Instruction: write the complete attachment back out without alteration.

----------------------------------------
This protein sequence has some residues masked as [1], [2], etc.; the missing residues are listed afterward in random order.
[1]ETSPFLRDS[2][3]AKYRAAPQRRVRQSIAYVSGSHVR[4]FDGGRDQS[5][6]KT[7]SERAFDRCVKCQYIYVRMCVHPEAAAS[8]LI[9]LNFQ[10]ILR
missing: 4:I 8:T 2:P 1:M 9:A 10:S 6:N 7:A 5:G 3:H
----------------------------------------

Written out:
This protein sequence has some residues masked as [1], [2], etc.; the missing residues are listed afterward in random order.
[1]ETSPFLRDS[2][3]AKYRAAPQRRVRQSIAYVSGSHVR[4]FDGGRDQS[5][6]KT[7]SERAFDRCVKCQYIYVRMCVHPEAAAS[8]LI[9]LNFQ[10]ILR
missing: 4:I 8:T 2:P 1:M 9:A 10:S 6:N 7:A 5:G 3:H